For a week, maybe two, I was in a state of near constant disbelief. I hardly dared play the thing, not so much for a fear of dinging it, obviously, as for fear of somehow wearing off the magic. I’ve had it for a year now, play it more or less daily, and it lives on a stand in the corner of my living room, and it still raises a grin most days. If the 16 year old me, jamming along to I Know through a Rocktek practice amp in front of the mirror, had known what was to come, I think he would quite simply have died of shock.

Replicas of well known artists’ instruments tend to stir mixed feelings. A simple signature model is one thing – Page’s own first signature model, being essentially a slightly modified stock Horizon model, has a an appeal beyond those who know or care who Page Hamilton or Helmet are, simply because it’s a good looking and well specified instrument – but a detail for detail facsimile of someone else’s guitar is another thing entirely. It smacks of fanboyism, and you’re probably not going to get away with using it live with your own band without drawing criticism, unless you’re in a cover band or the guitar isn’t widely recognised.

But here’s the thing: as I see it, a replica instrument like this is an indulgence. For those moments when you’re in your spare room or garage, noodling along with a Metallica record pretending to be Kirk Hammett or whatever, a copy of Kirk’s “ouija” ESP is just the thing. It’s an unashamed expression of fanboyism, an enjoyable extravagance for a fan of an artist or band. You could maybe even call it a piece of art that you can actually use: I keep my MG in my living room, and I get as much of a kick out of looking at it as I do playing it. Of course, for me, it has a lot of personal resonances which the regular buyer won’t share; how could I not enjoy it?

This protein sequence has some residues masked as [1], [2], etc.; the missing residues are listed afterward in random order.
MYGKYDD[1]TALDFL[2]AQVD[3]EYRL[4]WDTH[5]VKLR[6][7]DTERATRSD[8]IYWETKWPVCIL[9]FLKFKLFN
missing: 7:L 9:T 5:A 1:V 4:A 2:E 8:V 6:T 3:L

Still, guitars like this will always divide opinion on some level but, viewed simply as an instrument, I doubt anyone could deny that its quality is immediately apparent. It looks great, it feels great and, even unplugged, sounds great. ESPs reputation for quality is well deserved, and their high production standards shine through on this guitar from the moment you open the case.

The body, neck and headstock are all finished in what ESP are describing as magenta. Page has always called his pink, or fuchsia. I really don’t know what to call it. It’s not quite a metallic finish, but it has a similar lustre which tends to produce quite different colours depending on the lighting: deep red, magenta, a dark pink. Take your pick. And of course… it’s distressed.